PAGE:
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The Sibling Connection


By Deborah Uetz

My first memory was my brother. I was three years older. I guess I took him under my wing when he was still a skinny cranky baby who couldnít be soothed. For those reading this who have lost a sibling at a young age you may be thinking that it shouldnít be so painful to lose a forty nine year old brother. Maybe it is so painful because I have forty nine years of history with him and it all came to a stop in an instant when he placed a Glock in his mouth and died under a full moon on a snowy night.

My brother had spent most of his years in Arizona. Having grown up in the Midwest he was in awe of the desert and mountains that surrounded his second home. I always intended to go there but never did. If he told you where he was from he would say Tucson. I looked up the newspaper obituary for him in his adopted hometown. It read "Keith Glover, production worker." That was it. So much for another suicide in a National Park.

Keith was a brilliant man with a photographic memory. He was a student of history who didnít bother with seeking a degree. He played blues guitar and his pale green eyes would light up as he talked about his favorite guitarists. His black and white photographs of 1980ís New York street scenes were deserving of a one man show, but the show was cancelled at the last moment. That fact sums up his life more than any other. His last words to me were "My life just never worked out."

By the time Keith was forty nine years old his health was deteriorating, he had given up on finding someone to love him and he had vowed to never bring children in to the world because he was afraid he wouldnít be a good dad. He had spent the last three years of his life helping care for his dad and for the first time in his life his dad seemed to genuinely like him. Unfortunately, his dad was dying of Alzheimerís disease and with each day that Keith grew closer to him dad slipped farther away. Keith was holding his hand when he died. Eight months later I would get a phone call that my brother was missing.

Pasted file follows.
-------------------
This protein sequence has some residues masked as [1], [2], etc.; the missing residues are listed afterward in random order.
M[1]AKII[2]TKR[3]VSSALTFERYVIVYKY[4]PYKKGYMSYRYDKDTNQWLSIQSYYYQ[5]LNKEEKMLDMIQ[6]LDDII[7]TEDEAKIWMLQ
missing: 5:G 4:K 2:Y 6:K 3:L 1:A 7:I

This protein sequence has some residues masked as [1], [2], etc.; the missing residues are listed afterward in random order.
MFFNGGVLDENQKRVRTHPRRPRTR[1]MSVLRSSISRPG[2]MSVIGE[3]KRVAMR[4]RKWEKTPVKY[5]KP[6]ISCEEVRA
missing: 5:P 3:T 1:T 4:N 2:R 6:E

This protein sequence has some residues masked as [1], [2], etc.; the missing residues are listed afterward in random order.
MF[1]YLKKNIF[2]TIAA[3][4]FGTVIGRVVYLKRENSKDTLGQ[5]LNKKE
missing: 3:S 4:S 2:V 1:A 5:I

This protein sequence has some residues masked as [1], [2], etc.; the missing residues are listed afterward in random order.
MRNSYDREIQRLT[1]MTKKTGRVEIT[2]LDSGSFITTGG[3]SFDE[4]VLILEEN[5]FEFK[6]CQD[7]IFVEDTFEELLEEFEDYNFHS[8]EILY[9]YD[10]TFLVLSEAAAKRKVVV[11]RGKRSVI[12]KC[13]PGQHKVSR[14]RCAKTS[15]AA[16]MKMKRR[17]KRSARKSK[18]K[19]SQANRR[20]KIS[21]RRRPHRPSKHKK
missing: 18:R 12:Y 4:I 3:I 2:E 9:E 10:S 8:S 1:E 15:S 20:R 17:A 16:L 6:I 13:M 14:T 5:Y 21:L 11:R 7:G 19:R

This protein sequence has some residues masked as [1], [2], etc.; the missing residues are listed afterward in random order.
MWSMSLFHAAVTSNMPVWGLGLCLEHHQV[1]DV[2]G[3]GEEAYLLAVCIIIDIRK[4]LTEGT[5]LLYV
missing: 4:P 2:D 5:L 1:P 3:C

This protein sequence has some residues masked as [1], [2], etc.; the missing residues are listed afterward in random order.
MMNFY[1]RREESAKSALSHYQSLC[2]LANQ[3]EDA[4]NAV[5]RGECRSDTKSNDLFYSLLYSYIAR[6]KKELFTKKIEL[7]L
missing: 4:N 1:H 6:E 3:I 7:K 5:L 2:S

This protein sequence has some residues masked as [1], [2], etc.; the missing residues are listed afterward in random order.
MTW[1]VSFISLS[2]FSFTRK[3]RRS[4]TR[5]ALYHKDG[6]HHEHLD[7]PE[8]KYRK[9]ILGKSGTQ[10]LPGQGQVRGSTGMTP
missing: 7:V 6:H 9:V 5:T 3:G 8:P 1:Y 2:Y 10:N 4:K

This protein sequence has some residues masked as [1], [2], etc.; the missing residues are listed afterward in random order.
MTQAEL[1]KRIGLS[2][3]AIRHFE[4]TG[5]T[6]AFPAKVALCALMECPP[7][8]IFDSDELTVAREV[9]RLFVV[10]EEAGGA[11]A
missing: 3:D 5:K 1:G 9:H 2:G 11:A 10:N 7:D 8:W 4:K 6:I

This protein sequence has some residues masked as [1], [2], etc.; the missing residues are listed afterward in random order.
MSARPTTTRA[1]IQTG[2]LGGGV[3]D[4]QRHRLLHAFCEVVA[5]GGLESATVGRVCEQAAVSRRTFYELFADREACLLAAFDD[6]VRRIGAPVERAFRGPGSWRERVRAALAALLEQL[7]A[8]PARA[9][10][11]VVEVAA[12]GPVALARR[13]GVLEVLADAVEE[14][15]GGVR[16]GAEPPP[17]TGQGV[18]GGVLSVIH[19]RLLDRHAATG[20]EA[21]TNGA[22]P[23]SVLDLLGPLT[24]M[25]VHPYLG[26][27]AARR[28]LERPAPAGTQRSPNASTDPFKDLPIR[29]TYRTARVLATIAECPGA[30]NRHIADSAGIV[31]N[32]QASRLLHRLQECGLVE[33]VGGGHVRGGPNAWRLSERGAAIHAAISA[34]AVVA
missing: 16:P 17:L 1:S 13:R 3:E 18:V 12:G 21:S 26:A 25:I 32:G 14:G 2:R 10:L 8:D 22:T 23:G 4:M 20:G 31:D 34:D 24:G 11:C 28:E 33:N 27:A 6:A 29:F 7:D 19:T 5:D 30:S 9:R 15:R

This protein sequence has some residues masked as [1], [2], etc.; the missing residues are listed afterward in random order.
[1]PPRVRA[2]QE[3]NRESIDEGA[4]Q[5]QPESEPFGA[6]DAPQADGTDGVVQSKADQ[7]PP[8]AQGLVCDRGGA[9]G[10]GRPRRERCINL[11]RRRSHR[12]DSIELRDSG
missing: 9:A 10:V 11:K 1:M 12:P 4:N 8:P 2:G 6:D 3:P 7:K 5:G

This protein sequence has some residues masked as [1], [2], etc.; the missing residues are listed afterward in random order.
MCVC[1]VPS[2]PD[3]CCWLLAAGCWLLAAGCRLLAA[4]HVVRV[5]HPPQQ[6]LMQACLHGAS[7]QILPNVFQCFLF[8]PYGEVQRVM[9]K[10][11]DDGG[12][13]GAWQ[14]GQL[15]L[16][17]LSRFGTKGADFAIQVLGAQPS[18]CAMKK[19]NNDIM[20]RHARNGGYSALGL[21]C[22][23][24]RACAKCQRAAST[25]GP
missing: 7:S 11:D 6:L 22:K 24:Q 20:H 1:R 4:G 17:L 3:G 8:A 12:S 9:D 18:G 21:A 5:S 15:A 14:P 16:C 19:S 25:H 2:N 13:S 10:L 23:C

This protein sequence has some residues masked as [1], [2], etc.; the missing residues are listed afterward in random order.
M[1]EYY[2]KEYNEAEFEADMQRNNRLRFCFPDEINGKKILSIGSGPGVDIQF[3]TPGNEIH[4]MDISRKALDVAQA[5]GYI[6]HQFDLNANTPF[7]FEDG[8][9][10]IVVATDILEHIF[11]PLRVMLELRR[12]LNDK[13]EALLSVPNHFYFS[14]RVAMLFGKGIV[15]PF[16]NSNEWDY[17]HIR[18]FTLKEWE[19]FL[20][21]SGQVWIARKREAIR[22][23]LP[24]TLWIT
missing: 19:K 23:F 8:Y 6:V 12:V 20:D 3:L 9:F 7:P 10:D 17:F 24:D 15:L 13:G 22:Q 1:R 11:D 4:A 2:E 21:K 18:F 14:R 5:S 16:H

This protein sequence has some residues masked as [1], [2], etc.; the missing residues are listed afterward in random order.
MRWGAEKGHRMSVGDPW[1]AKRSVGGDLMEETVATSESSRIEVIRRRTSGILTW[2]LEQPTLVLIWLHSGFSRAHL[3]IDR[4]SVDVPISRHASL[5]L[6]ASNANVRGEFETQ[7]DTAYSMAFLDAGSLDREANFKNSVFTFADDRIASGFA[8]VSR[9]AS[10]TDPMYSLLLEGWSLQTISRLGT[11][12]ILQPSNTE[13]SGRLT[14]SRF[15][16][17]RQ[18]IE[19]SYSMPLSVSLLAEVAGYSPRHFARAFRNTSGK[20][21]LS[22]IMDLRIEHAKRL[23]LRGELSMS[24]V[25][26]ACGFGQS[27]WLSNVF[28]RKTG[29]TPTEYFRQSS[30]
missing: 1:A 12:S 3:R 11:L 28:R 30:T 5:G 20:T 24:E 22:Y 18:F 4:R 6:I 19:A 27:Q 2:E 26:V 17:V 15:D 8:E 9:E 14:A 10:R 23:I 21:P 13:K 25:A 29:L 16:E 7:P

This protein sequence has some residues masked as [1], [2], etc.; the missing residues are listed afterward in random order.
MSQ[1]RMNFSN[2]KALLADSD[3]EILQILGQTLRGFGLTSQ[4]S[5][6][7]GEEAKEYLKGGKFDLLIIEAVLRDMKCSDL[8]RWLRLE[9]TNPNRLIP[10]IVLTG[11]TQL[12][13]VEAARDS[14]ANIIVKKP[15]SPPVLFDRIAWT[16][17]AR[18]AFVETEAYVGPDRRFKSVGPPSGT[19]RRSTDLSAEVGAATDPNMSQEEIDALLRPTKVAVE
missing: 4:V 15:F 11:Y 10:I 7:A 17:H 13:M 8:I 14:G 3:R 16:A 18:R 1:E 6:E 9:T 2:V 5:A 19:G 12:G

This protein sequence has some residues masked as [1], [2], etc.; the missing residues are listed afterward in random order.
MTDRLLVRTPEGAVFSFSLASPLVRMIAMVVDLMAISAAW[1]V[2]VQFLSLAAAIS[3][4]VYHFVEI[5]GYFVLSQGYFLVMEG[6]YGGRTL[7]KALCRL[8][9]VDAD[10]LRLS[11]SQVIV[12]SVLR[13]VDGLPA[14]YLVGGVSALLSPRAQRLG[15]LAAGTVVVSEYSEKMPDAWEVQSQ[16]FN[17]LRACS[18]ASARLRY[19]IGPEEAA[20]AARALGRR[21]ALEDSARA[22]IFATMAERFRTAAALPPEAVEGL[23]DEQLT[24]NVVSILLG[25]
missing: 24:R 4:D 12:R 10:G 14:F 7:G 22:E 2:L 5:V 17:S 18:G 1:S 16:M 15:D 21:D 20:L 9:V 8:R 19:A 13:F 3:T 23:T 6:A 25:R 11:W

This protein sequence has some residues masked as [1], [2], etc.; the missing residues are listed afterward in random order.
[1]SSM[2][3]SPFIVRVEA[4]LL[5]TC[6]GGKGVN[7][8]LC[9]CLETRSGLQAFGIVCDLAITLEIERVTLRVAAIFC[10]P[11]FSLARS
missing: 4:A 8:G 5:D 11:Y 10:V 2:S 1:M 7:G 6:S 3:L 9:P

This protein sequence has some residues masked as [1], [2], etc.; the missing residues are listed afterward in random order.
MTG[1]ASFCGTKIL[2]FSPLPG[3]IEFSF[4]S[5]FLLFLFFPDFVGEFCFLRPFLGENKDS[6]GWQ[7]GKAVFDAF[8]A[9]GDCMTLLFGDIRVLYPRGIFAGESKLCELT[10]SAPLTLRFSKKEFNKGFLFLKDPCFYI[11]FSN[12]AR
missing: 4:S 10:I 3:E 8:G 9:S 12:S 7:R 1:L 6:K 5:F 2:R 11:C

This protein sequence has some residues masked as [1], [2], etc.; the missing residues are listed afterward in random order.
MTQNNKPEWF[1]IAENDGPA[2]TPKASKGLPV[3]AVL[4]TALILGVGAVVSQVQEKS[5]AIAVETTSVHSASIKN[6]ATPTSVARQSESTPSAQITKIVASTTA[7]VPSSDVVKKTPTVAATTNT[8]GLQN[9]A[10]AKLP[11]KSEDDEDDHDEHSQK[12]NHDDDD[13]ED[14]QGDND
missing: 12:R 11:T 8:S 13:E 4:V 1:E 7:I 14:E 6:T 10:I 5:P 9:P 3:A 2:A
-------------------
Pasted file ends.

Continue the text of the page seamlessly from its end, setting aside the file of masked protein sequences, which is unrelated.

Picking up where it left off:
The phone call came just as I was drifting off to sleep. With the first words I knew that the very thing he had talked about as easily as breathing had actually become a reality. His car had been found in a National Park and he wasnít in it. He had told me for twenty years that some day he would go out into the desert, put a gun in his mouth and die. He said that he had even practiced lying down to see what it would be like. I can honestly say that the story was so familiar that it seemed like a movie I had watched too many times but always believed it to be fiction -- not a documentary.

His body was found twenty four hours later. Always the planner he had carried a water bottle, a flashlight, a gun and an extra clip. He died alone in a place that he had chosen at a time he had chosen. I still donít know exactly where it was or when it was since the search for him lasted a while.

It has been one year. He died sometime within a day or two of last Christmas. We made it through last Christmas fueled by shock. We robotically went through the motions and as we did I made arrangements to have his body cremated and shipped back to me. Over the course of the next three months bits of his life returned to me. His ashes arrived about two weeks after his death and he was buried with full military honors. His ashes were buried next to the dad he finally grew to love. Some friends in Tucson emptied his apartment for me and sent back four boxes of his things and a guitar. He had pawned everything that would bring any money but for some reason he kept one guitar.